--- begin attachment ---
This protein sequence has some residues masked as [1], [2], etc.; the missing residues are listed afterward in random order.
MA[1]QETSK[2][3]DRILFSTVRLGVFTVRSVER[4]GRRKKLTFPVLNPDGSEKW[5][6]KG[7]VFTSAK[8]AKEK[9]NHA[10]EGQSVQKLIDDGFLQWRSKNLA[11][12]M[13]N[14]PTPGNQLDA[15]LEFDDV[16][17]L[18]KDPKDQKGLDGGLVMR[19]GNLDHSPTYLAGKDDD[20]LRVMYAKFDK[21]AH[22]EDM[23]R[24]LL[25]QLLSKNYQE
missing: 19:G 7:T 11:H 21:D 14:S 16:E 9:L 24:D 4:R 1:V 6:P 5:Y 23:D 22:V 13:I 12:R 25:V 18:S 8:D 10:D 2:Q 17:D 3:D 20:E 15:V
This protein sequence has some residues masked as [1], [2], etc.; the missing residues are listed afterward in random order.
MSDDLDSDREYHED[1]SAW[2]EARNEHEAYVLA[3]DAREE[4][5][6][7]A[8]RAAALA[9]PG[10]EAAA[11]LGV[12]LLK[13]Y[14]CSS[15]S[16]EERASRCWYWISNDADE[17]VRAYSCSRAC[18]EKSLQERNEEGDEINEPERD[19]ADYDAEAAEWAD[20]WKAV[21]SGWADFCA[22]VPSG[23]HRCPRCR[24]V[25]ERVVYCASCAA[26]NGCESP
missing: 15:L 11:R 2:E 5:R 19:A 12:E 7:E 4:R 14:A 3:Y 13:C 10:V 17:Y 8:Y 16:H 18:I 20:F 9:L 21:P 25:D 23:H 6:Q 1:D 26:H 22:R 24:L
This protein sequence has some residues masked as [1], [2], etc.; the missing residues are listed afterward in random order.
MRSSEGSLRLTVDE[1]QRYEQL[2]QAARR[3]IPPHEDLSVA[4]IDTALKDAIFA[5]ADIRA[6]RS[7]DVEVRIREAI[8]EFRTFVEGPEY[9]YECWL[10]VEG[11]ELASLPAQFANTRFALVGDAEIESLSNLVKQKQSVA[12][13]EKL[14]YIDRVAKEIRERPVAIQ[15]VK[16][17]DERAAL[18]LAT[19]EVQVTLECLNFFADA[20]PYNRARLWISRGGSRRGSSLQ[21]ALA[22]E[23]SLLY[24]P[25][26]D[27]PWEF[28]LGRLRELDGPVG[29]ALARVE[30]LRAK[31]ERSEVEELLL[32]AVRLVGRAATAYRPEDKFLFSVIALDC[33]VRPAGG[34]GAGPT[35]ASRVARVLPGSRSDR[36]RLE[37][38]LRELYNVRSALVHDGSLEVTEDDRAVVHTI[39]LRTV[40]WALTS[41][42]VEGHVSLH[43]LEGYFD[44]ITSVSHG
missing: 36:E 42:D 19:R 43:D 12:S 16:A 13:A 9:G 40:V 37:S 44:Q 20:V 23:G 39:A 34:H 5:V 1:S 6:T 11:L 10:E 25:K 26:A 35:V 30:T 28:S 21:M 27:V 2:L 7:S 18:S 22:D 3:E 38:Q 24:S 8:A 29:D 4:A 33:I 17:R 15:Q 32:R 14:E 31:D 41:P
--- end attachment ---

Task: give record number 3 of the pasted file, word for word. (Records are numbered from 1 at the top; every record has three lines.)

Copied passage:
This protein sequence has some residues masked as [1], [2], etc.; the missing residues are listed afterward in random order.
MRSSEGSLRLTVDE[1]QRYEQL[2]QAARR[3]IPPHEDLSVA[4]IDTALKDAIFA[5]ADIRA[6]RS[7]DVEVRIREAI[8]EFRTFVEGPEY[9]YECWL[10]VEG[11]ELASLPAQFANTRFALVGDAEIESLSNLVKQKQSVA[12][13]EKL[14]YIDRVAKEIRERPVAIQ[15]VK[16][17]DERAAL[18]LAT[19]EVQVTLECLNFFADA[20]PYNRARLWISRGGSRRGSSLQ[21]ALA[22]E[23]SLLY[24]P[25][26]D[27]PWEF[28]LGRLRELDGPVG[29]ALARVE[30]LRAK[31]ERSEVEELLL[32]AVRLVGRAATAYRPEDKFLFSVIALDC[33]VRPAGG[34]GAGPT[35]ASRVARVLPGSRSDR[36]RLE[37][38]LRELYNVRSALVHDGSLEVTEDDRAVVHTI[39]LRTV[40]WALTS[41][42]VEGHVSLH[43]LEGYFD[44]ITSVSHG
missing: 36:E 42:D 19:R 43:D 12:S 16:A 13:A 9:G 40:V 37:S 44:Q 20:V 23:G 39:A 34:H 5:V 1:S 6:T 11:L 10:E 25:K 26:A 35:V 30:T 28:S 21:M 27:V 2:L 7:S 18:S 22:D 3:E 38:Q 24:S 8:A 29:D 4:A 33:I 17:R 15:Q 32:R 14:E 31:D 41:P